Super low maintenance, you definitely do not have to have a green thumb to take care of terrarium plants – that’s for sure!
Best of all, you’ll always be in complete and total control of how your terrarium looks, the size of your terrarium, and how your terrarium grows and evolves over time.
The only thing you’ll have to do is tackle how you want to establish your terrarium plants moving forward – choosing the right air plants, aquarium plants, and plants that will succeed in a closed container – but after that everything is pretty much “set it and forget it”.
What Makes Terrariums So Special?
There are a couple of things that make a terrarium so special compared to more traditional indoor plants, with the most obvious thing being that you don’t have to spend anywhere near as much time caring for a terrarium as you would have to care for potted plants you pick up at a farmers market or nursery.
Instead, terrarium set ups are their own little self-contained world under glass, giving you an opportunity to create your own miniature forest, tropical environment, or desert scape (it’s entirely up to you) in a way that just isn’t possible with more traditional indoor plants.
Best of all, you do not have to be a landscape designer to make the most of everything that the organic gardening of a terrarium has to offer. Though there are a number of terrarium kits you could pick and choose from plenty of people start from scratch with nothing more than a grow light, some golden club moss, and maybe some potting soil and plants to grow – with everything in their terrarium taking off from there.
Another thing that makes terrariums so unique from any other indoor potted plants set up is the fact that you are going to have a chance to see the entirety of a plants world grow, develop, and change in a way that’s just not possible with potted plants.
When you put pots into a planter you only ever get to see what grows out of that soil. But because terrariums are (usually) created inside of glass containers with total transparency you’ll get to see how the root system works, how the soil is changed by these plants, and how the full cycle of life is so important to your terrarium plants. You gain x-ray vision of sorts into a part of nature that you wouldn’t have been able to enjoy otherwise.
The other big advantage we want to highlight is the fact that you will be able to grow so many different kinds of plants inside of a terrarium that might not have succeeded outside of these closed environments.
Terrariums aren’t limited to just soil based plants. You can grow air plants, succulents, cacti, and water plants inside of these little controlled ecosystems, too. There are a lot more opportunities to tinker around with Mother Nature when you get your terrarium set up the way you like it, that’s for sure.
Breaking Down the Two Types of Terrariums
The whole concept of a terrarium was first created back in 1829, when a botanist by the name of Nathaniel Ward “discovered” terrariums on accident.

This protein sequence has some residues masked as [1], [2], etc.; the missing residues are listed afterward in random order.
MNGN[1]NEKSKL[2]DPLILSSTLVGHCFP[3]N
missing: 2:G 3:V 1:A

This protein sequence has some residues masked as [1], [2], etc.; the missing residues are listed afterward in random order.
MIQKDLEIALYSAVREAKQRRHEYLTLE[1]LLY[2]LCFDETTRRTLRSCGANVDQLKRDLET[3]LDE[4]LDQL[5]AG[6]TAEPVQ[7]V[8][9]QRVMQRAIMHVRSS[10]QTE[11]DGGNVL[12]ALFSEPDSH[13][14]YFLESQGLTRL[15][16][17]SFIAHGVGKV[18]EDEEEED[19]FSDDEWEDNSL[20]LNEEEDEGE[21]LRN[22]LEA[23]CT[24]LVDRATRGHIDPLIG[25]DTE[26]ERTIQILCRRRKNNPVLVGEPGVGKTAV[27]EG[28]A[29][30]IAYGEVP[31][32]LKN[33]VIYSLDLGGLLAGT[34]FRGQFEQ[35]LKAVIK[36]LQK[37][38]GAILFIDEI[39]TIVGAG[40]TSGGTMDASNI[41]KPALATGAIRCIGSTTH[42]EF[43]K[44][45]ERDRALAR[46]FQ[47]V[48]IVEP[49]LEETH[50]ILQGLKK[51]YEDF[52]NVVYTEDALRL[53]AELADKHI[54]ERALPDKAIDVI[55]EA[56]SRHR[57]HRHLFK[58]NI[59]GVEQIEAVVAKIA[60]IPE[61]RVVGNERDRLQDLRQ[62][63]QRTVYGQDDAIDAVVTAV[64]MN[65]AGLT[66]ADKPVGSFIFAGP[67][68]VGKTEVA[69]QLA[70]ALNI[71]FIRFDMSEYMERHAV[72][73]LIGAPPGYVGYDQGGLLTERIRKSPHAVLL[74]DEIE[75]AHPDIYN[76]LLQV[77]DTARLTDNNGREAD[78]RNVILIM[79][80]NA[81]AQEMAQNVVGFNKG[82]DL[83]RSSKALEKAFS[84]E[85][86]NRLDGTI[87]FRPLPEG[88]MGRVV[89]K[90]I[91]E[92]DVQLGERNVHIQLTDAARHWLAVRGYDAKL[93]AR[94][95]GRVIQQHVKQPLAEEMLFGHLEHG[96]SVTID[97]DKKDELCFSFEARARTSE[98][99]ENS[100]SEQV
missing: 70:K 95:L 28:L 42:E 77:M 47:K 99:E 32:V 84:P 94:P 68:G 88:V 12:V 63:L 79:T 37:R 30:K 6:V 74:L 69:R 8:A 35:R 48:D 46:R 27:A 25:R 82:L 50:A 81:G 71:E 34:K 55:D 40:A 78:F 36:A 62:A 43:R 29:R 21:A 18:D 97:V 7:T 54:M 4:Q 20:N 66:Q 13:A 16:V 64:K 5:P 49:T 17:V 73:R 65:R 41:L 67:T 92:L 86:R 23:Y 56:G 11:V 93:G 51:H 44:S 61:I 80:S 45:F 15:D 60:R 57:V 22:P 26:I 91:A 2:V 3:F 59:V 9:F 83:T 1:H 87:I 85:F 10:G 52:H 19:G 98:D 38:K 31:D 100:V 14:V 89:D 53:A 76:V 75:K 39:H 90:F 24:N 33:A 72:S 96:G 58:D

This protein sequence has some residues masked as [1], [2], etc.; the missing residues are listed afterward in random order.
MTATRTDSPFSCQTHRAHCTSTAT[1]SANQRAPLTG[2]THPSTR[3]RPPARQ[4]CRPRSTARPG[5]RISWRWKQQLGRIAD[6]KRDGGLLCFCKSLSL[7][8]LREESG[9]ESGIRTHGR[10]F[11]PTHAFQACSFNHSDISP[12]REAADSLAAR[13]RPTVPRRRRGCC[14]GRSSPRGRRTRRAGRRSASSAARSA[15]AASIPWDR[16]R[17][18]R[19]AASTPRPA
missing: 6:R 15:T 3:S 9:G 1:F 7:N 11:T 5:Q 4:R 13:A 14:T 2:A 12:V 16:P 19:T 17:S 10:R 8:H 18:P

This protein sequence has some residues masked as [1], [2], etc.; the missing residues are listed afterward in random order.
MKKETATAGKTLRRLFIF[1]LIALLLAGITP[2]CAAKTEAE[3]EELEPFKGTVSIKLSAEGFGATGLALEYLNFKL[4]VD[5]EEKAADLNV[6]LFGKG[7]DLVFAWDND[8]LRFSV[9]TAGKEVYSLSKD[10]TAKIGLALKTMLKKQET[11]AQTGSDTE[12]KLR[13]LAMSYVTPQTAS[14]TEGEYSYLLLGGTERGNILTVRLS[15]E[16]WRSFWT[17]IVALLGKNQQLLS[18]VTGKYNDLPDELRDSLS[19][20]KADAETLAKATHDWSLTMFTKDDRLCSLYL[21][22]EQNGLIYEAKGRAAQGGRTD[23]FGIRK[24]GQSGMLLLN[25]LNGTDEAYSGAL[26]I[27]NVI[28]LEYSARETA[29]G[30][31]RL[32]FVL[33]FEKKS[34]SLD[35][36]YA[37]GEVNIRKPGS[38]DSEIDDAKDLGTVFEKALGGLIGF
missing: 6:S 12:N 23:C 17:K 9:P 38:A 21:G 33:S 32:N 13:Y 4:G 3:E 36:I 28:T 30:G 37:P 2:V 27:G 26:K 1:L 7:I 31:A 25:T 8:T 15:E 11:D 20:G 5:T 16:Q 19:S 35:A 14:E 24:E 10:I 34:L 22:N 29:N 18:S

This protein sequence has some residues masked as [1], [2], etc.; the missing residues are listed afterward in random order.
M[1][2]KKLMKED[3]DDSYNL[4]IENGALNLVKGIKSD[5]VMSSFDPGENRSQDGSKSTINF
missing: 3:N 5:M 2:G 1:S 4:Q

What happened is Ward sealed a moth inside of a glass jar that contained a little bit of damp soil and when he went to check back on the specimen a week or so later a tiny little fern had started to establish itself under the glass.
Ward noticed that there was a bit of condensation occurring during the day that disappeared during the night, suggesting that there were little “rain clouds” that were self-perpetuating and feeding the soil – and the fern – without any outside interference necessary.
Ward started to share his funny little accident with other people, and before you know it terrariums had become a big hit throughout Victorian England and then spread through the rest of Europe and later the world. Not only were these terrariums used as decorations but they were also used as a very popular method of growing and transporting plants that might have died if left exposed to outdoor elements.
The whole idea of a terrarium really took off in the 1970s in the United States and these desktop gardens and coffee table jungles have been red-hot popular ever since.
Today terrariums can be broken down into two different and distinct types, however.
On the one hand you have a closed terrarium that is established inside of a (no surprise here) completely closed environment. These kinds of terrariums really excel with terrarium plants that soak up humidity and love extra moisture.
On the other hand you have open terrariums that are created (again, no surprise) inside of open or semi open glass containers. These kinds of terrariums allow for extra air circulation and sunlight and are best suited to plants that do not need as much humidity or moisture to grow and thrive.
No one type of terrarium is better than the other necessarily. It really all comes down to figuring out what types of terrarium plants you want to grow and then choosing the right container or environment type to give that garden the best opportunity to flourish.
What Will I Need to Build a Terrarium?
There are a couple of supplies you are going to need to gather if you want to create your very own miniature garden under glass, but you don’t have to worry about spending a mountain of money or trying to track down hard to find supplies when creating a terrarium.
In fact, the odds are pretty good that you’ll be able to find everything you need to create a terrarium that will set your interior design project apart from the rest of the pack at your local department or hardware store with zero difficulty at all.
The internet will be your best friend to source unique containers and terrarium extras, too – almost always at very affordable and attractive prices.
To hit the ground running with your own terrarium you’re going to need to get your hands on: